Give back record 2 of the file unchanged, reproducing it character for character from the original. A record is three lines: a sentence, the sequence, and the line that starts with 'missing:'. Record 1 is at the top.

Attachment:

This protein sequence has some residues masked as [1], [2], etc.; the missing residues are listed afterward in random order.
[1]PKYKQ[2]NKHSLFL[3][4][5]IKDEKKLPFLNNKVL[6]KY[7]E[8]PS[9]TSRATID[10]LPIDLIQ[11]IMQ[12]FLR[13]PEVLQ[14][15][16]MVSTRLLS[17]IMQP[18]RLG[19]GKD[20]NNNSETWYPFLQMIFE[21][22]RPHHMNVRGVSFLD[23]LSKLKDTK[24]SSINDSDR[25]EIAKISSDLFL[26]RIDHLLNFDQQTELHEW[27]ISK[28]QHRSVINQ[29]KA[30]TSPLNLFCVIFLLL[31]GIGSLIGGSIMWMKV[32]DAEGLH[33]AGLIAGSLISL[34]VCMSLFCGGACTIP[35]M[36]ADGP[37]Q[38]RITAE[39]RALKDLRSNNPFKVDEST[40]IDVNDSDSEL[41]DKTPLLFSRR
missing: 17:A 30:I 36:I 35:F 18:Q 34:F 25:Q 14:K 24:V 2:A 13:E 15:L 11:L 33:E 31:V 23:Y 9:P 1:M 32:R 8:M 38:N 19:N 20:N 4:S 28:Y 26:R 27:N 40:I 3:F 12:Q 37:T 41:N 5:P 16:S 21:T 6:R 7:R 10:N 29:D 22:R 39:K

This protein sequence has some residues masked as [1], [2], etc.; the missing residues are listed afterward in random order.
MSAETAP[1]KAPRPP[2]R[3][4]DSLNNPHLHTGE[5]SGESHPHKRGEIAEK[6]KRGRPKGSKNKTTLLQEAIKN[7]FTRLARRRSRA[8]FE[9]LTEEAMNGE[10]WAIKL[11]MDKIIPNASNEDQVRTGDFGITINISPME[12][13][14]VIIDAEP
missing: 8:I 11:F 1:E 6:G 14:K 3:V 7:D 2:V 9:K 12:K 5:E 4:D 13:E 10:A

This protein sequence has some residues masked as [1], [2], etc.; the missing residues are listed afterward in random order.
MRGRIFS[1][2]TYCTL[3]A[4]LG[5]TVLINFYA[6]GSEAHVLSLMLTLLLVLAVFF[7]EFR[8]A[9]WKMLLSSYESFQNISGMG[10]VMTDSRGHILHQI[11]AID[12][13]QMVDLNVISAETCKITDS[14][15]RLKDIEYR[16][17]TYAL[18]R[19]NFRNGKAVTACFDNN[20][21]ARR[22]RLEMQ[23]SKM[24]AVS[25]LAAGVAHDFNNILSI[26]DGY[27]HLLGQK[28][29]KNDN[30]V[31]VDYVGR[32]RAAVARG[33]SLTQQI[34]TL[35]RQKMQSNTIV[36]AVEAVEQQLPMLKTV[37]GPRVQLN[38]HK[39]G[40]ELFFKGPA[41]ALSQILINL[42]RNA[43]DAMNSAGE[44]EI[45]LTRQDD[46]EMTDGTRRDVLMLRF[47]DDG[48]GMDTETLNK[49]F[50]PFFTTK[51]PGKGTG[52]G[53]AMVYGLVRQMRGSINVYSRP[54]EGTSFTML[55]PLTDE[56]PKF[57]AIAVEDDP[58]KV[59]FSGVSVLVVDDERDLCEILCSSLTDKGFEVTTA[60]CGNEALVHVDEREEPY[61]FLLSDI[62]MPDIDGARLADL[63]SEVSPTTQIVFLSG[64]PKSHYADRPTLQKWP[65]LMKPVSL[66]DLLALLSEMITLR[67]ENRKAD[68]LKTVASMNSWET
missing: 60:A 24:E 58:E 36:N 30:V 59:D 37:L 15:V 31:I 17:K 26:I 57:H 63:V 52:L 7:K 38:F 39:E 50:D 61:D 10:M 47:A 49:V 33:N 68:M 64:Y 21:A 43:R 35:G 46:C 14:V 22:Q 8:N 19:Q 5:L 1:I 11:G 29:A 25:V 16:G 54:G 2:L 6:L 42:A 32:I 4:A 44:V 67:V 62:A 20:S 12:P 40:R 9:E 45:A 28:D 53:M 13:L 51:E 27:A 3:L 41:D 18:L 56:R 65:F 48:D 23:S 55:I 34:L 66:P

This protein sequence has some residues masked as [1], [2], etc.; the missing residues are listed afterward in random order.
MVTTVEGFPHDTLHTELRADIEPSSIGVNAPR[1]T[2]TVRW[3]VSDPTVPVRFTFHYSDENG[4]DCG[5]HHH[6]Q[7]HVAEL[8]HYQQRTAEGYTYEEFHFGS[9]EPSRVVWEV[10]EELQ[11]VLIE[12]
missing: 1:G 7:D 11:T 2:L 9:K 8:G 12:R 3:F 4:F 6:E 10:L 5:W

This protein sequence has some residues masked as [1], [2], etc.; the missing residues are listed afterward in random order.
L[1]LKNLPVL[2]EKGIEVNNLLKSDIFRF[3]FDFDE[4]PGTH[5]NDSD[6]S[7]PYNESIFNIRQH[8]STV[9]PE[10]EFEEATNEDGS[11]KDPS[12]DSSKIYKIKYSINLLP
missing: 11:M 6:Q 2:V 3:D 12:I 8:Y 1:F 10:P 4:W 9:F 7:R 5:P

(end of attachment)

This protein sequence has some residues masked as [1], [2], etc.; the missing residues are listed afterward in random order.
MSAETAP[1]KAPRPP[2]R[3][4]DSLNNPHLHTGE[5]SGESHPHKRGEIAEK[6]KRGRPKGSKNKTTLLQEAIKN[7]FTRLARRRSRA[8]FE[9]LTEEAMNGE[10]WAIKL[11]MDKIIPNASNEDQVRTGDFGITINISPME[12][13][14]VIIDAEP
missing: 8:I 11:F 1:E 6:G 14:K 3:V 7:D 2:V 9:K 12:K 5:E 4:D 13:E 10:A